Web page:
“That’s it? A burger? Well, the least I can do is drive you to the restaurant.”
“I would enjoy the company,” I say. My work would be easier over a meal.
“Company? Oh, um…”
“Did you already eat?” Perhaps I misunderstood his offer.
“Well, no, but I was about to…” The sorrow I saw before flashes behind his eyes again, reminding me I must be careful and caring with this beautiful man in my charge. “I should go to the grocery store.” He shrugged once, and I do not understand the gesture, only the words.
“I do not want to keep you from your responsibilities. A ride to a suitable place would be more than sufficient.” I cannot push him even if he does need my help, which he most definitely does. Man has free will, and I cannot interfere; I can only guide.
He shifts from foot to foot and rubs the back of his neck. When he looks at me, he smiles, but the sadness never leaves his eyes. This hurts me in a way I do not fully understand. I know and recognize pain, not unlike an empathic person, but his burrows into me in a way with which I am unfamiliar. Angels do feel, but we must keep ourselves distanced from it. Mortals refer to this as professional detachment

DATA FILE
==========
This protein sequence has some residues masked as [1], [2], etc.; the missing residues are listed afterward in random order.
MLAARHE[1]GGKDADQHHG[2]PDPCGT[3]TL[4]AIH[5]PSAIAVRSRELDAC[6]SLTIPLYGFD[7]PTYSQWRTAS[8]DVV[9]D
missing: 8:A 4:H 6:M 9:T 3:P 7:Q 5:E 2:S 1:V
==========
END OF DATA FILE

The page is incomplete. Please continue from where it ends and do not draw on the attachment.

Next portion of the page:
. A guardian without the ability to care for his charge would be just as dangerous as one who cares too much and loses sight of his goals.
“Are you sure you don’t want to talk to a doctor?” he asks. “I’ll cover it if you don’t have insurance.”
I put my hand on his shoulder, intending to reassure him. Medical insurance has been a common concern for mankind lately, so now I understand why he suspects I may be avoiding the hospital. “I am better already,” I say, not needing to hedge the truth. We cannot lie, but we can come close. This is neither; I have already healed what little injury I suffered.
A vehicle—a car—rolls by. The driver shouts out his window about blocking traffic. I reply that he has room to drive by even as he does. He continues with the answer of a gesture I have learned is meant to be an insult. I am not insulted, but instead curious that he should be offended by me.
My charge forgets his concern for my health and laughs, shaking his head. “It’s not the best parking job,” he says, waving at his car parked halfway out of the straight white lines. Then he adds, “Come on. I’ll buy you dinner.”